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bikervince 05-13-2004 09:27 AM

Re: New Rider
The problem with most dual-sport bikes (even ones like the KLR250) is the tall seat height. I'm 5'8" and they're awfully tall even for me. For a 5'2" beginner it would be pretty intimidating to ride one. Not very confidence inspiring. For the record, I learned on a 450 Nighthawk and really loved that bike.


zootsuit 05-13-2004 09:39 AM

Re: New Rider
In the cruiser class, the Suzuki Savage makes a great first bike, too. With Metzler tires, it really handles.

Steve781 05-13-2004 09:43 AM

Give Jason's School a Try
Jason's school was very good, and a great bargain compared to some of the others. I did the two day school a couple of years ago and am happy I did. Unfortunately I waited until after I had broken my arm in an accident before I went in for a track school. Jason and co. no longer come to Texas due to lack of interest, otherwise I would happily do it again.

Neal 05-13-2004 09:50 AM

Re: New Rider
Lot of good advice so far.The Ninja 250 or a small 250cc dual purpose bike(KLR250) are great ideas(we've got to keepyour height in mind).Also,the idea of buying a small 100-250cc four stroke play bike and learning in the dirt is the best idea if you can stand not being on the street foe awhile. ABSOLUTELY follow the advice of attending the MSF beginner course(in many states they supply the bikes---in Md. they use 250cc Honda Rebels and Nighthawks.) and buy good gear(full face helmet,boots,armored jacket,gloves,etc.)

If you want a street bike to start,Im gonna give you an option that many on this site will disagree with--------a Buell Blast.My wife(5'4'' 115 lbs) and my sister in law(5'5'' 130 lbs) bought them for starter bikes and love them.The low seat height(2 options,),low weight

and low power through a wide band made them very forgiving and very easy to learn on,instilling confidence. They both took the MSF course and now after about 1000miles of riding they are doing well(my sister in law had an accident but bounced right back---wasnt bikes fault.). My wife bought her's used with 300 miles on it for 3000 bucks.I figure if she puts another 4-5 thousand miles on it and sells it for 2000,its the best 1000 bucks I ever spent.I expect responses to this email bemoaning the low power and other deficiencies but as a 17 year old ,5'2'' beginner you dont need big power.Your father would probably condone this choice also .Take your time and learn correctly----you have picked the best pasttime of all to learn. HAVE FUN!!!!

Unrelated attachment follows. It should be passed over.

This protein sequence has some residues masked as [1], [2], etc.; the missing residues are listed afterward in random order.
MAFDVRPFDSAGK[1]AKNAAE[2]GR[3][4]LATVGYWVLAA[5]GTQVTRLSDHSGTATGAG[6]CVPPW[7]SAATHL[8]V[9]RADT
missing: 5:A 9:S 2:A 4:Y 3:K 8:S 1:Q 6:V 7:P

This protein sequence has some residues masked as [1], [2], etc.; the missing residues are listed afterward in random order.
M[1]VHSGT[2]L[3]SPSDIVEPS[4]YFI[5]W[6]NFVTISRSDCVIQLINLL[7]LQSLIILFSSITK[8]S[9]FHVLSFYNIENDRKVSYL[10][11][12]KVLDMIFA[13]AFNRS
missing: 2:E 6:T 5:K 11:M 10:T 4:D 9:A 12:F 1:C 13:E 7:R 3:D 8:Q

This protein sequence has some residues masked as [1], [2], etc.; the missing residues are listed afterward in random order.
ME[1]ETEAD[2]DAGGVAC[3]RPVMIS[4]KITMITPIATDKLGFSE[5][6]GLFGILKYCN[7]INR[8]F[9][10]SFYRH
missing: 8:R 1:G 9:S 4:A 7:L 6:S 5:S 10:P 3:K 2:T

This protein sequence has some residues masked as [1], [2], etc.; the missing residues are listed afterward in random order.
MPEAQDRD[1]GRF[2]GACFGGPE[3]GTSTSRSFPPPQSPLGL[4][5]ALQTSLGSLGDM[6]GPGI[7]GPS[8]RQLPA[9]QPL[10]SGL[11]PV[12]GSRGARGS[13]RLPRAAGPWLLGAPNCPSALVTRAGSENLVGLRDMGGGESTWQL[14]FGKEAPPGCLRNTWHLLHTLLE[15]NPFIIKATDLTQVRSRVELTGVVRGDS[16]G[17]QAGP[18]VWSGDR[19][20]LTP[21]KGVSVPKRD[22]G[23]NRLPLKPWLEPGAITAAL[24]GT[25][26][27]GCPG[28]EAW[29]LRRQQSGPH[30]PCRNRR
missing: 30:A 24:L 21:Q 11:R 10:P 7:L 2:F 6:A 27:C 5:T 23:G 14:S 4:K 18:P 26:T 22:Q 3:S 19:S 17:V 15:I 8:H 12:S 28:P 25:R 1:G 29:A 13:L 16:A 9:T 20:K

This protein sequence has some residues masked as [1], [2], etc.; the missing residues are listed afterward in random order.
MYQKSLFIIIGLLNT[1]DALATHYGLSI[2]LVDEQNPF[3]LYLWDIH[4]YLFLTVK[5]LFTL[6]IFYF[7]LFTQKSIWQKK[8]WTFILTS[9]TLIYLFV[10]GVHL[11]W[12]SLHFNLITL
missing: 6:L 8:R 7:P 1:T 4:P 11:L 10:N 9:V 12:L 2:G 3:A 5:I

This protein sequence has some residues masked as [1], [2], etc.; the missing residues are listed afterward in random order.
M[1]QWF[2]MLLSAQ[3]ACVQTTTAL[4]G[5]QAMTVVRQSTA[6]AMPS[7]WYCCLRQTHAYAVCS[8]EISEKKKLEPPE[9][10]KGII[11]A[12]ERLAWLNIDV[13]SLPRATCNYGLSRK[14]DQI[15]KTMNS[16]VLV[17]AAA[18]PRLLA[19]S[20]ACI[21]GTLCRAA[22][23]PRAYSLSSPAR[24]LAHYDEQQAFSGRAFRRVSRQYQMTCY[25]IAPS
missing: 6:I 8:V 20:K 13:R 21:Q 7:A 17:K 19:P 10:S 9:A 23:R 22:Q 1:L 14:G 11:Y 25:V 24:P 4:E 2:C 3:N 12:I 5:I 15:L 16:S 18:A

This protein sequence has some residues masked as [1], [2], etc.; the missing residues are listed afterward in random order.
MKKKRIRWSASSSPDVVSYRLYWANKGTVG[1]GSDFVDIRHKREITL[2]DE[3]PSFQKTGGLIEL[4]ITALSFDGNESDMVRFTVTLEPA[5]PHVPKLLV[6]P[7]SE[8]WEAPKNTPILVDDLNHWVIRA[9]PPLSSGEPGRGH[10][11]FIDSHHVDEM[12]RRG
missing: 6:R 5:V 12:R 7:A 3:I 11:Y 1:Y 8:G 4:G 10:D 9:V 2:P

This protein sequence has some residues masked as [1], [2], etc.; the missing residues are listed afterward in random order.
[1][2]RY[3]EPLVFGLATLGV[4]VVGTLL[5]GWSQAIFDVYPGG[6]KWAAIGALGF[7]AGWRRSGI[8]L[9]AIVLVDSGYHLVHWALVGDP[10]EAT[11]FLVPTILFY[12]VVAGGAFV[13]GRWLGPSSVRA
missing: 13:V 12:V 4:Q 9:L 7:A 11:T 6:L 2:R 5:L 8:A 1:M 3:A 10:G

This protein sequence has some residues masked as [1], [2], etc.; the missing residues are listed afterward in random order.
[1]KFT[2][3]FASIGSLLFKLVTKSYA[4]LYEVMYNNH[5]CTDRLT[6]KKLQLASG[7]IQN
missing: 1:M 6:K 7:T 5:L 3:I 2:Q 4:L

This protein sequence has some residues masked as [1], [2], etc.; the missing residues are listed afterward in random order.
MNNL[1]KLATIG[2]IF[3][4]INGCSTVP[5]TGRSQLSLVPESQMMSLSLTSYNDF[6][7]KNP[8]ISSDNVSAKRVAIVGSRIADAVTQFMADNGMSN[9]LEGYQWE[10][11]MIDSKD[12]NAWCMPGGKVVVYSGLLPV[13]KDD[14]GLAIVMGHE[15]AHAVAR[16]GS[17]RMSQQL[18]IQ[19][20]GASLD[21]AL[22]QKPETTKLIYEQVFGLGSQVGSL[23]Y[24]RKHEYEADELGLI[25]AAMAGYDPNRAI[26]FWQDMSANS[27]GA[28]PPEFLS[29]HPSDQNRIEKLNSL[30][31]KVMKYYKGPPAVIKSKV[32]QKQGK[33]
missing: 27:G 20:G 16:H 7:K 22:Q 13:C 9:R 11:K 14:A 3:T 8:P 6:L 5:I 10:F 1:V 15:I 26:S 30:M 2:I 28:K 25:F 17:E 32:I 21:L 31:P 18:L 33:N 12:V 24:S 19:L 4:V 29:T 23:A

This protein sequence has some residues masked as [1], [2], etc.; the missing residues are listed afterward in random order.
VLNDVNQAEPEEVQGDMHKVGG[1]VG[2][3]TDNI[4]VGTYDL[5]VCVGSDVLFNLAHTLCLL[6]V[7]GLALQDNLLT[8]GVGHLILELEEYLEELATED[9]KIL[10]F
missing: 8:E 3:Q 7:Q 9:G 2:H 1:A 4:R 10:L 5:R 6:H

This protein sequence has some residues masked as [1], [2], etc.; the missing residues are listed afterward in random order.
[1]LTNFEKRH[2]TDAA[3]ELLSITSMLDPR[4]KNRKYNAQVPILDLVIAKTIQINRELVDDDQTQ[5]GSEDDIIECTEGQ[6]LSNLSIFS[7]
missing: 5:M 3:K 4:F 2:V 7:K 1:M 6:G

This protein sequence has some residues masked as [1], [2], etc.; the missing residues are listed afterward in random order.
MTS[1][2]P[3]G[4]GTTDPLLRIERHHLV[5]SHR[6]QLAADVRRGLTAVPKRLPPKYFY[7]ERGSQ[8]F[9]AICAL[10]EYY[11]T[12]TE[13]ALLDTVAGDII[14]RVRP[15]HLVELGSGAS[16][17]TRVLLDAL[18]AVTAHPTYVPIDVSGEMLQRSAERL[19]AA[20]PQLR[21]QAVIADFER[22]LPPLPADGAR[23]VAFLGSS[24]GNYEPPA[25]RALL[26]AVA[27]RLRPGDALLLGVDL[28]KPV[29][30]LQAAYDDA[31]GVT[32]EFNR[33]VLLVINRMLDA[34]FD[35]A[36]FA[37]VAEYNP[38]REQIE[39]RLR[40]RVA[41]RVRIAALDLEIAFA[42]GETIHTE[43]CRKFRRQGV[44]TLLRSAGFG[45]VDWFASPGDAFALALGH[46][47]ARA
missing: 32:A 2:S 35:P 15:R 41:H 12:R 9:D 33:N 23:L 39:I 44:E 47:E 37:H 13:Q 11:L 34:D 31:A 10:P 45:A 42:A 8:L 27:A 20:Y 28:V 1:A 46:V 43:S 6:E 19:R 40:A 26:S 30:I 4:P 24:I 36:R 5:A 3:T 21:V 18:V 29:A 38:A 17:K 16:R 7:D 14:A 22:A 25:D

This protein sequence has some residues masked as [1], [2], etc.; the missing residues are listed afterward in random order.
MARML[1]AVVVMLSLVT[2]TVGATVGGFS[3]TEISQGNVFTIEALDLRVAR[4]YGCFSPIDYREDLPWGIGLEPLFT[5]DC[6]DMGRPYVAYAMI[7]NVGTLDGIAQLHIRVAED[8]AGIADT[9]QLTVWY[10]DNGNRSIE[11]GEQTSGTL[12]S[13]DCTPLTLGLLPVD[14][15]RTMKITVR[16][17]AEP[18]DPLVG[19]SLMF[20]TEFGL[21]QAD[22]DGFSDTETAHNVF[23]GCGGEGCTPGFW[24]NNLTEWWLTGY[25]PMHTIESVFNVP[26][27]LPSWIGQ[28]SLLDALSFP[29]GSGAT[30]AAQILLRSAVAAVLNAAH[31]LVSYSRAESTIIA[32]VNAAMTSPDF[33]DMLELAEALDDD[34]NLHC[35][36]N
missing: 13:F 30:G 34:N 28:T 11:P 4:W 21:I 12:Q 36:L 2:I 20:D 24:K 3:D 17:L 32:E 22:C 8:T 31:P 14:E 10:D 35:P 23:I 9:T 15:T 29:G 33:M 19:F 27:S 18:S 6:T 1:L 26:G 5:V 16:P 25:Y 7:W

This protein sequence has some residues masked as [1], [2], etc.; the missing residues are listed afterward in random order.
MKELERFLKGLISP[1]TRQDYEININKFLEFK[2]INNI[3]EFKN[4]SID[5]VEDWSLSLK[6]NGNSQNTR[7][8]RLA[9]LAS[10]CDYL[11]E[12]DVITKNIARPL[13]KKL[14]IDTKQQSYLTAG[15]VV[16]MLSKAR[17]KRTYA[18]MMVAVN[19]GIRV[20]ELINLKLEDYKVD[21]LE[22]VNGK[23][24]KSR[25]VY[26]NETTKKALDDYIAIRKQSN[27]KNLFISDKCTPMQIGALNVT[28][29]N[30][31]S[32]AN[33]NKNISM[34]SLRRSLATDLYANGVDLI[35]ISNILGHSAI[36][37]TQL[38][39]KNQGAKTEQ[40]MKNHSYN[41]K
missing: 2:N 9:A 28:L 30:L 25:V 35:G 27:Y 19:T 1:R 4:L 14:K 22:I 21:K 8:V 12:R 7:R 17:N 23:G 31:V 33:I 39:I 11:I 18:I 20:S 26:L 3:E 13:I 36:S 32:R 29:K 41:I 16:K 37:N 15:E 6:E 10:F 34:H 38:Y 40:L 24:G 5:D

jibosch 05-13-2004 10:06 AM

Re: New Rider
I bought a Buell Blast for My Girlfriend, and it is indeed a Very Fun Bike, with Great handling in the 5-45mph range [it gets a little Light after that]. I had Reliability issues with it, but I believe that they have gotten better in this regard. Make sure that You purchase the Extended Warranty and that You have a Buell dealer nearby... I previosuly suggested the Yamaha Virago 250, Honda Rebel 250 or Kawasaki 500 LTD, as I believe that they offer better Value and Reliability. But if You like H-D, and like to be different, and like a bike that makes 5-45 Really Fun, check-out The Blast!

Buzglyd 05-13-2004 10:19 AM

Re: New Rider
Smarty Jones might be a good mount for you and think about all the extra dough you'd have if you come in first in the Preakness!

jtyyy 05-13-2004 10:30 AM

Re: New Rider
I have to agree completely. I am a new rider (actually I rode dirt bikes, oh 20 years ago) and I passed on the 250 and I got an old GS450 for $800. It is old (did I mention that?) but it has new cables, new chain, newer tires and new brakes. I have a large lot where I live so I could ride on the grass and on driveway while I learned to take off and shift properly without scraping asphalt.

I did drop the bike twice in the grass and all that happend was that the bike got dirty. I'm cruising the neighboorhood and having fun. My MSF class is next weekend and I'm sure I'll notice the difference between my bike and theirs.

I did see some one riding a Rebel on the highway the otherday, and they were struggling to keep up a safe speed. I drove on by with no worries at proper speed (I haven't learned to speed yet).

Happy Trails.

nokneedragin 05-13-2004 10:42 AM

Re: Waiting for Freddie Spencer
Take the Code school. It's very informative, and puts you on the track 4 or 5 sessions and classes. The on track instructors were very helpfull. Well spent money. Not to mention they will provide the bike, and gear.

The class I was in, a guy rode up in his new leathers, on a nice shiney Bimota, he low sided it. Felt sorry for his repair bill.

Neal 05-13-2004 10:54 AM

Re: New Rider
I find my wife's fine up to about 65 where it starts to get a little light---but then i weigh 214.My wife 's cruising speed is 45-55---she hasnt noticed any handling problems. What reliability problems have you experienced.?...we're only at about 1000miles but no problems yet.

kdurrell 05-13-2004 12:15 PM

Re: New Rider
The Yamaha XT225 is a 223cc dual sport with a 31.9" seat height and a dry weight of 238 lbs. I think I took my MSF intro course on one, it will wheelie if provoked!

I started on a Daytona 955i that I acquired via ebay for $3600. It wasn't exactly plan "A" and I'm still scared sh*tless of the bike, but hey it was darned cheap.

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